Loading...
cancel

Abstracts

Rethinking inclusion: the utility of video conferencing (VC) in improving inclusion, educational reach and engagement

AUTHOR

F Fraser1

CORRESPONDENCE

* Helena Clements

AFFILIATIONS

1 RRHEAL, NHS Education for Scotland, Inverness, UK

PUBLISHED

30 June 2016 Volume 16 Issue 2

HISTORY

RECEIVED: 25 June 2016

ACCEPTED: 29 June 2016

CITATION

Fraser F.  Rethinking inclusion: the utility of video conferencing (VC) in improving inclusion, educational reach and engagement. Rural and Remote Health 2016; 16: 4122. Available: www.rrh.org.au/journal/article/4122

AUTHOR CONTRIBUTIONS

© James Cook University 2016

go to urlCited by

no pdf available, use your browser's print function to create one


abstract:

The WHO report 2010 compounds understanding of the link between accessible education and ability to recruit, maintain and retain remote health workers. Networking and peer support alongside CPD opportunities lead to positive impact. RRHEAL strategic engagement prioritised accessible education as a key need. Following a successful pilot of a Northern Islands video conferencing (VC) education programme for health and social workers, RRHEAL progressed this network approach to include all remote and island Scottish NHS Boards and Partnership. VC has greater potential for educational delivery and inter-disciplinary networking. RRHEAL developed innovative approaches to inclusive and accessible networked education using VC, facilitating monthly meetings sharing contextually appropriate presentations and discussion. The audience are self-selecting. Discussion is a vehicle for both critical debate and local interrogation, broadening awareness across this networked audience. Positive feedback and evaluation supports growing interest in this accessible format. The audience are generally familiar with VC. Many presenters become so as a result of engagement, increasing skill to deliver via this medium in future. Engagement varies from theme to theme with this self-selecting audience. Rich debate developing with mixed discipline staff. Connectivity can be very challenging for those in the most remote locations, who often stand to gain most by such at distance participation. Interest exists for much greater use of this form of delivery. This model is highly transferable to other non-remote but hard to reach audiences.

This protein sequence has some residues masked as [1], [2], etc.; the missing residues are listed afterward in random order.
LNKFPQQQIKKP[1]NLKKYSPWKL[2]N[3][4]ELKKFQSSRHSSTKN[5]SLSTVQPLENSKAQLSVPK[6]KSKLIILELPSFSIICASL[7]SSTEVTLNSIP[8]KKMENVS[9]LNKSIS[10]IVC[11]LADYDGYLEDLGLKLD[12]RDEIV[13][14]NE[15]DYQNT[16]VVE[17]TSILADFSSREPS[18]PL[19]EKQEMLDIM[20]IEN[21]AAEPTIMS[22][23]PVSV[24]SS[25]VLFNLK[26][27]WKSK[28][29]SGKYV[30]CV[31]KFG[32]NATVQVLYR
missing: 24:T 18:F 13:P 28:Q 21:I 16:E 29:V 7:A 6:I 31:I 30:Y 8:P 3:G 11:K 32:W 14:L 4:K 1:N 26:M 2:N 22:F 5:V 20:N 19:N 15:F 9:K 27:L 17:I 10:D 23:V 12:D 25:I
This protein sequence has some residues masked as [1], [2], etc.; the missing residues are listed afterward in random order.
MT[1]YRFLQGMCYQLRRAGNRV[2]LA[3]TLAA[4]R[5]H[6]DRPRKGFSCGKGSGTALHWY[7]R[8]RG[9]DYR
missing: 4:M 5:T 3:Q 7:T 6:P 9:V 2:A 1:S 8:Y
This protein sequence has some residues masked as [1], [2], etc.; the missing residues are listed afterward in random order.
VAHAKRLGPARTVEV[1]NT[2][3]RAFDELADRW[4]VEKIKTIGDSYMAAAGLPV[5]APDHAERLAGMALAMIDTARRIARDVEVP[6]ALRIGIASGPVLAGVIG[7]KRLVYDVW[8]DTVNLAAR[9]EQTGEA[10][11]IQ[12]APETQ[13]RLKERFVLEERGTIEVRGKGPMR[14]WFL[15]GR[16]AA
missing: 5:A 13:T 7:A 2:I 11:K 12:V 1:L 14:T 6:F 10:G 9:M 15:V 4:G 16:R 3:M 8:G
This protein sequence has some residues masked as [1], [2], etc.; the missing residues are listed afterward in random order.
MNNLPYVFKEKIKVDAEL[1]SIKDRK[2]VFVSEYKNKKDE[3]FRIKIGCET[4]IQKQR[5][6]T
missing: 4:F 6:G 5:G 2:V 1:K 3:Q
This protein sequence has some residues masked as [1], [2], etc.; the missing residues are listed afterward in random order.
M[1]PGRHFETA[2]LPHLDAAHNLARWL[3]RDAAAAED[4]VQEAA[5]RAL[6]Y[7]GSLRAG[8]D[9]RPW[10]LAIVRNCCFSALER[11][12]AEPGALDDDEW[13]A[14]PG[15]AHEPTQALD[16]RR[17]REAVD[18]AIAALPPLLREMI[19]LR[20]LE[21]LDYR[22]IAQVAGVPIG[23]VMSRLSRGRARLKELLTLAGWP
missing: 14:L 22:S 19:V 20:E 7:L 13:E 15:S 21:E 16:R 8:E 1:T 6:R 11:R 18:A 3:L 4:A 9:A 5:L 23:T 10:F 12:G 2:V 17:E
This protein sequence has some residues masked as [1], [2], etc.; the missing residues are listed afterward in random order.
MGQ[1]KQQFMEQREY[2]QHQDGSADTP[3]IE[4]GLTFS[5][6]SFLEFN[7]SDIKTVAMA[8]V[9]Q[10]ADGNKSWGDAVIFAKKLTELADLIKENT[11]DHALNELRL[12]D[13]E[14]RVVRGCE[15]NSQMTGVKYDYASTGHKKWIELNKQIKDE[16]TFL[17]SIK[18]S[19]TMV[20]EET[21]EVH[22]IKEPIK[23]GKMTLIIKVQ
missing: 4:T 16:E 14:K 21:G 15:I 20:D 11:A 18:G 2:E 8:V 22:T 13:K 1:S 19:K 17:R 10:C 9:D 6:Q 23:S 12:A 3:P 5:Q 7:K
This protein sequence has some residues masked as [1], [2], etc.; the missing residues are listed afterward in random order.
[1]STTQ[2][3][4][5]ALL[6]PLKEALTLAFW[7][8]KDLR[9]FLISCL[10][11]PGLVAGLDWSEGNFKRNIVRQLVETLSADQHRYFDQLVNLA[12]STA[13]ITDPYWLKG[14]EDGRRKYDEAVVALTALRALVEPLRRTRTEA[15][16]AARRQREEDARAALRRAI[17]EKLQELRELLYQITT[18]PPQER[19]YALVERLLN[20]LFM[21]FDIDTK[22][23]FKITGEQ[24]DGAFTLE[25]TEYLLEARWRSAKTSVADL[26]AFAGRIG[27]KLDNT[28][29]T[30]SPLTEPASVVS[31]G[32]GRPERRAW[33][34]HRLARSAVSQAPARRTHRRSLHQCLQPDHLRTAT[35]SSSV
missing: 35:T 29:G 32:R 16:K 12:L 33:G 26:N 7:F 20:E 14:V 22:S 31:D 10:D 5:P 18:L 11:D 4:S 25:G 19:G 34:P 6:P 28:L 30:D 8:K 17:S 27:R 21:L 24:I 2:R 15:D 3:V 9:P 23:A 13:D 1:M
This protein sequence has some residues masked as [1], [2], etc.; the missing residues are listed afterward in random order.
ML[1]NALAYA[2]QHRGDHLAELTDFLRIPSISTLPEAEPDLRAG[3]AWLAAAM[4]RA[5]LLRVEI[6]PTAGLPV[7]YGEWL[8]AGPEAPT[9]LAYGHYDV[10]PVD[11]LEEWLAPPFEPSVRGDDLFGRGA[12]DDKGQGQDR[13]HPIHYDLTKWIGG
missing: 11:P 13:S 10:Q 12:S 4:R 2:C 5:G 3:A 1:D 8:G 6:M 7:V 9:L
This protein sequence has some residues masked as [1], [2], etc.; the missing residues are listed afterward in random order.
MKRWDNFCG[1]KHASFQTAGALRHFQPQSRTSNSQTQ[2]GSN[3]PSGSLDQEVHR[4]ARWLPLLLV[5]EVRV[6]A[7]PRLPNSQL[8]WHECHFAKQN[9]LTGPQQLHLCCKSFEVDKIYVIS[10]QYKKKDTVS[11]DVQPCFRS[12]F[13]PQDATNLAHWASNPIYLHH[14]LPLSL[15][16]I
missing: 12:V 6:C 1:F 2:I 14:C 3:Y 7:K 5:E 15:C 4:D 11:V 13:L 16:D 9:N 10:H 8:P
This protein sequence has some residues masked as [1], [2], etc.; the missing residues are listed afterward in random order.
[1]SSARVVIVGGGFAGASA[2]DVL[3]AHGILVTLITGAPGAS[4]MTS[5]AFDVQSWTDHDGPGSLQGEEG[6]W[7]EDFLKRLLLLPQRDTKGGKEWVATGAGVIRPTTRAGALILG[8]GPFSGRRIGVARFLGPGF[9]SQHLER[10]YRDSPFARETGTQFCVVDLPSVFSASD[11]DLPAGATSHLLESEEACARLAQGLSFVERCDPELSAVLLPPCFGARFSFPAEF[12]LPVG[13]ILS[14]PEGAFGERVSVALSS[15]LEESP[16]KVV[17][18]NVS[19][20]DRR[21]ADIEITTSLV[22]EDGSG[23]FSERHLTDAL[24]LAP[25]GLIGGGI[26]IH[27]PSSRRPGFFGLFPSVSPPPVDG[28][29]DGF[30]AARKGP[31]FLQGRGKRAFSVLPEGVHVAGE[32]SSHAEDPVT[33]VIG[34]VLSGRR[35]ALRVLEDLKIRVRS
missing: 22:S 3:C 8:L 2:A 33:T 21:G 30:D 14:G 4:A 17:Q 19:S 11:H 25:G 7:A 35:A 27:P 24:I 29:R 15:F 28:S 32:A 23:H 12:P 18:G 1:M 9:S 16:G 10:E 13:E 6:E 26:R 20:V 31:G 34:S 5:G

This abstract was presented at the Innovative Solutions in Remote Healthcare - 'Rethinking Remote' conference, 23-24 May 2016, Inverness, Scotland.